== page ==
As COVID-19 cases surge to record heights across the nation and unemployment claims continue to rise, City Council voted last night to preserve current rent control and tenant protections, at least until the end of October.
In a 4-1 vote, Council approved to extend the Interim Rent Control Ordinance until October 31, 2020. Mayor Goran Eriksson was the only one opposed.
“I’m going to be consistent and I’m not going to vote to extend something I didn’t believe in from the beginning,” Eriksson said in a discussion before the vote.
The extension is a result in part of the sweeping effects of the COVID-19 pandemic. According to language from the new ordinance to extend IRCO, “during this unprecedent [sic] time, it remains critical that tenants are not faced with excessive rent increases or no fault evictions without some type of financial assistance for relocation.”
Over 30 people submitted speaker cards, calling in from their homes around the city to protest or support the furthering of the measure.
“These protections would create an equitable playing field,” said Freddy Puza, a Fox Hills resident currently running for City Council on the November ballot, voicing his support.
“We need to reconcile with our history as a sundown town,” he continued. “Stable housing is one of the key factors in creating healthy and vibrant cities.”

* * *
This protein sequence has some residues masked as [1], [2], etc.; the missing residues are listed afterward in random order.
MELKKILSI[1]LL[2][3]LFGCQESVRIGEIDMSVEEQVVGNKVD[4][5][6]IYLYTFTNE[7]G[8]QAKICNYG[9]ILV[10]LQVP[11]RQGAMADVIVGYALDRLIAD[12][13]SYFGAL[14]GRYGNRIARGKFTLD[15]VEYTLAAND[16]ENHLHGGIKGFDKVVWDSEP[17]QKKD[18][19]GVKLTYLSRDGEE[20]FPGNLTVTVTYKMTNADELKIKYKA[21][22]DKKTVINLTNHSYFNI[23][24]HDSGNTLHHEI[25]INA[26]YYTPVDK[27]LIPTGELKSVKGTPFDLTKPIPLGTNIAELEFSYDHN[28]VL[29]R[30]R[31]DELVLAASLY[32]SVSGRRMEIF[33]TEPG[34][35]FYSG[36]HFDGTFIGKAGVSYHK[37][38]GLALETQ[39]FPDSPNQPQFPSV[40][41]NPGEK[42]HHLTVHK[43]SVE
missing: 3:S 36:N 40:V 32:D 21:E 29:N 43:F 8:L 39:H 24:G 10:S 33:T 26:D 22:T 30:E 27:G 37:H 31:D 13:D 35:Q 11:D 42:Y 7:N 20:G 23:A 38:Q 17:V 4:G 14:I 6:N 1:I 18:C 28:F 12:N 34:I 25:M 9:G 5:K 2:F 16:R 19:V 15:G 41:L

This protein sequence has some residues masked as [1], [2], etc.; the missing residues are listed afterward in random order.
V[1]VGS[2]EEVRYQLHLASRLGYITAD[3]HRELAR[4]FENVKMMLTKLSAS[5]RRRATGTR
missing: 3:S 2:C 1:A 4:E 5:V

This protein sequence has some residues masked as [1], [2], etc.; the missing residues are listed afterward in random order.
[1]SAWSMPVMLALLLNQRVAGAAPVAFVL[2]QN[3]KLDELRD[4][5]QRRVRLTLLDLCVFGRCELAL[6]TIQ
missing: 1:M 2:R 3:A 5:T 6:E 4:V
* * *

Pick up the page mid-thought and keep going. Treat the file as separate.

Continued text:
Speakers from both sides of the issue – including members of both Protect Culver City Renters and the political action committee Protect Culver City – cited a rise in crime as a potential consequence of not following through on their respective positions.
One resident, Eric Metz, said he has owned a home in Culver City for over 12 years. He is spending over $500,000 to install an ADU, which according to him, will help his family financially. The only problem? Under IRCO, evicting a tenant could cost him $9,000.
“We want to make sure there is no rent control because what will happen, we’ll have higher rates for rents in order to offset these potential future issues,” he said.
According to the measure, a payment of three times the monthly rent plus $1,000 would be required for a no-fault eviction. For example, if a landlord wanted to vacate a unit in order to move a family member in.
City staff will prepare a draft ordinance and present it to Council in September based on last night’s recommendations.
“This ordinance is about protecting the small landlord as much as it is about protecting the tenant. Those two go right together,” Councilmember Thomas Small said.